J.-J. Rousseau on Freedom - Dictionary of Arguments
Höffe I 274
Freedom/Rousseau/Höffe: 1) The human "is" born free, freedom is therefore neither a mere idea nor an illusion, but a reality. Because this applies to "the" human being, it distinguishes the human being as a human being. Freedom is not just an epochal concept, characteristic of modernity. Rather, it belongs to the nature of humans, and thus has a greater anthropological rank.
2) Nevertheless, one (...) perceives the opposite everywhere. Although humans are free by birth, i.e. by "nature", one notices a fundamentally different reality: everywhere the human is in chains.
3) Here irritatingly [the thesis of an] equality of “un-freedom” [appears:]
Höffe I 275
If humans are nevertheless to remain free, reality has only the status of potentiality (...).
4) [This status must be] actualized (...). There are two areas of responsibility for this, which Rousseau deals with in two different works, but which he rightly publishes systematically in the same year: education (Émile)(2) is responsible for the actual freedom of the individual alone and the community is responsible for the actual freedom of the individual in the political sphere (from the social contract)(1).
État civil: With the conclusion of the social contract, people leave the state of nature and enter into the (civic) civil state (état civil). On the debit side [thereby] is the loss of natural freedom with its
Höffe I 276
unlimited right to everything to which the request is directed. In return, for the loss of independence, everyone receives the freedom of a citizen with the property of everything he owns.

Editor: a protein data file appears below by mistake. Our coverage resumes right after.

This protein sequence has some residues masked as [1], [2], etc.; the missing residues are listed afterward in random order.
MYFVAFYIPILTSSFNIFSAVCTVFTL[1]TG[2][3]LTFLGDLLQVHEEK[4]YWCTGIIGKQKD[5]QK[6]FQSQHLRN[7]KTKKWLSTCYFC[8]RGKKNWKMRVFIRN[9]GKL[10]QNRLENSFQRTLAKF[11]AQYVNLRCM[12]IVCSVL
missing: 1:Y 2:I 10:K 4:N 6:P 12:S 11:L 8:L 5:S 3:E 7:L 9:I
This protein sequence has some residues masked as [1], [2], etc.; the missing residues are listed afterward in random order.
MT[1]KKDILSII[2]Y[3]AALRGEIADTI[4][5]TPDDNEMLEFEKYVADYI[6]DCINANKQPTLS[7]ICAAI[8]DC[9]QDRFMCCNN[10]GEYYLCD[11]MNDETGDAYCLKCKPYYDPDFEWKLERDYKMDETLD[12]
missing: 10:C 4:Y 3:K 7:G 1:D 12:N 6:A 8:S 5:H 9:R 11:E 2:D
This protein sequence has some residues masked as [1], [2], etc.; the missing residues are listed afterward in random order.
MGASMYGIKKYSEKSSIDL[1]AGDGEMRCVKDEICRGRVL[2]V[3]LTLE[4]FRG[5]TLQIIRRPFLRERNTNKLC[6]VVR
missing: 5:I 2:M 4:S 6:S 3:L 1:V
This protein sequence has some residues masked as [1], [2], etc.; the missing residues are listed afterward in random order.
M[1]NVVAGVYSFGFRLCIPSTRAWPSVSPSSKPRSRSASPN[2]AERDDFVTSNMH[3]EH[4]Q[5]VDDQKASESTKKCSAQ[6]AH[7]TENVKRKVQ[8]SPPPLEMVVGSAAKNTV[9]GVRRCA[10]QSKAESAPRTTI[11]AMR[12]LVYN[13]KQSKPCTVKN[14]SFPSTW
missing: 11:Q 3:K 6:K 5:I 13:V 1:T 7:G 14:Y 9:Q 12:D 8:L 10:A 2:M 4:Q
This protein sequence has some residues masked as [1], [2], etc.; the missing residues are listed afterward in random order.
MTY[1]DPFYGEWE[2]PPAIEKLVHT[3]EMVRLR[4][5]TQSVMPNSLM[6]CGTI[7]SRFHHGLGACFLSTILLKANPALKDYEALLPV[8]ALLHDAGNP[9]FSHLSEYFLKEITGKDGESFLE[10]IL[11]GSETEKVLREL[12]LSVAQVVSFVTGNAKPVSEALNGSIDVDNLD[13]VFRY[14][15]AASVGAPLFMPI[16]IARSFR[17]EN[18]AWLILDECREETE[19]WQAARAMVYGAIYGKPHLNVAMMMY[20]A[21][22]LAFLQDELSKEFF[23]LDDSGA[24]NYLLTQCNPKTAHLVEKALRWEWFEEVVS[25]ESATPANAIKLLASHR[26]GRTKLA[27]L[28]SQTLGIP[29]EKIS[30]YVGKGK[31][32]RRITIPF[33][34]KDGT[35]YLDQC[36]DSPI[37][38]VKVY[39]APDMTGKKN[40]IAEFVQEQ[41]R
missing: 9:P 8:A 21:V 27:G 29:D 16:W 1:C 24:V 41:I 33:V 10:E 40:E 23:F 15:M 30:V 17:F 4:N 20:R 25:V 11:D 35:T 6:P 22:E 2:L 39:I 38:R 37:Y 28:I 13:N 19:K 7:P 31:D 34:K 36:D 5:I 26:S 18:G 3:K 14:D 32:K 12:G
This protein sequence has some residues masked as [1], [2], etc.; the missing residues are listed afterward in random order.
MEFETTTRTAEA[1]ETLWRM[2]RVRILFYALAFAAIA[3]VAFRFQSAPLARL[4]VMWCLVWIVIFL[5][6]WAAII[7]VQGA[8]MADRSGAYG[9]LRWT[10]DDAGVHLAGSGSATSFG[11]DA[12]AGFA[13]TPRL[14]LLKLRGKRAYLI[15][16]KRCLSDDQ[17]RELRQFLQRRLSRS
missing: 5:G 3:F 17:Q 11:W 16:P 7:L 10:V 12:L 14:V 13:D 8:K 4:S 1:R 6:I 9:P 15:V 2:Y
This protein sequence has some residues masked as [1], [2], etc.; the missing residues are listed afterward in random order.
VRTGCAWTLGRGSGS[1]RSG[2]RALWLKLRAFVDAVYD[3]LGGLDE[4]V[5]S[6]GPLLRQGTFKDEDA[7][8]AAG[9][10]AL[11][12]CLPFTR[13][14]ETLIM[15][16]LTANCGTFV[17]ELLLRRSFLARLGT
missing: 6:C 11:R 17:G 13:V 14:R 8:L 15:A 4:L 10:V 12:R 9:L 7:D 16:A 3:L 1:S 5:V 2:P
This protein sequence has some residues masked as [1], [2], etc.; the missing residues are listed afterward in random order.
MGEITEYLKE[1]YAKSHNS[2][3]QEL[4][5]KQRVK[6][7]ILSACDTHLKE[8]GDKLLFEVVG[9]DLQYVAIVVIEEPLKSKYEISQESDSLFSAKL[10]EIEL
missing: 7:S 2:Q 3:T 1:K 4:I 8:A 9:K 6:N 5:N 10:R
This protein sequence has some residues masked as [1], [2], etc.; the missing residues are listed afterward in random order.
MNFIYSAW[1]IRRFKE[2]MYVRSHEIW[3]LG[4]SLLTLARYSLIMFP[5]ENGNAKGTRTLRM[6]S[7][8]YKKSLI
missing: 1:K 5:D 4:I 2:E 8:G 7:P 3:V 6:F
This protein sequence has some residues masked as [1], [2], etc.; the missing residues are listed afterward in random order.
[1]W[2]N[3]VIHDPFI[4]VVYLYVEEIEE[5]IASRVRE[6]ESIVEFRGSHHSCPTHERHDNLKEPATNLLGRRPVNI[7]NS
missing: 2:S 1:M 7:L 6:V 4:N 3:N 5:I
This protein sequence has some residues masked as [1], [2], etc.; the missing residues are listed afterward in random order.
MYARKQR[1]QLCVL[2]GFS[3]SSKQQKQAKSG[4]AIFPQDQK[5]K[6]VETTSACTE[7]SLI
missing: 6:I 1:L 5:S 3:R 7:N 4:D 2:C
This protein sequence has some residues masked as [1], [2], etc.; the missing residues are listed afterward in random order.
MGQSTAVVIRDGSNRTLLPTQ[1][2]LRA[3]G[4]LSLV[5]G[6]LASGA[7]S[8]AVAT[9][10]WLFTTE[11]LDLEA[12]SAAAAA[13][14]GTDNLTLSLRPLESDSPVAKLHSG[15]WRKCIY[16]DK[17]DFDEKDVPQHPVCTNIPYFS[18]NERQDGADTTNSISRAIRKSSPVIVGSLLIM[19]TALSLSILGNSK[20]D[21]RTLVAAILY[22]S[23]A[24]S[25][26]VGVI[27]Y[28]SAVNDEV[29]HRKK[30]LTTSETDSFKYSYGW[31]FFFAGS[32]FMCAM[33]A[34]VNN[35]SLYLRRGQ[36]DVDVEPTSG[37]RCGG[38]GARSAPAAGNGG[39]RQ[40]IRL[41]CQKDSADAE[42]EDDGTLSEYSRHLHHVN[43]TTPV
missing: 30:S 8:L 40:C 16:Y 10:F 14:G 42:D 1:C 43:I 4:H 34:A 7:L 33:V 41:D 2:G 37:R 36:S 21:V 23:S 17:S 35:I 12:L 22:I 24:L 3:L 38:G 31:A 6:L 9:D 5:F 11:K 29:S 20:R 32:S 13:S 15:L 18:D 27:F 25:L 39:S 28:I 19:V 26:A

The state of uncertainty is exchanged for a state of security. In place of the power to harm others, but also of the danger of being harmed by them, comes the law, which, thanks to the social contract, is characterized by an insurmountable power.
1. Rousseau, The Social Contract (Du contrat social ou Principes du droit politique), 1762
2. Rousseau, Emile, or On Education (Émile ou De l’éducation), 1762_____________Explanation of symbols: Roman numerals indicate the source, arabic numerals indicate the page number. The corresponding books are indicated on the right hand side. ((s)…): Comment by the sender of the contribution. Translations: Dictionary of Arguments The note [Author1]Vs[Author2] or [Author]Vs[term] is an addition from the Dictionary of Arguments. If a German edition is specified, the page numbers refer to this edition.
J. J. Rousseau
Les Confessions, 1765-1770, publ. 1782-1789
The Confessions 1953
Geschichte des politischen Denkens München 2016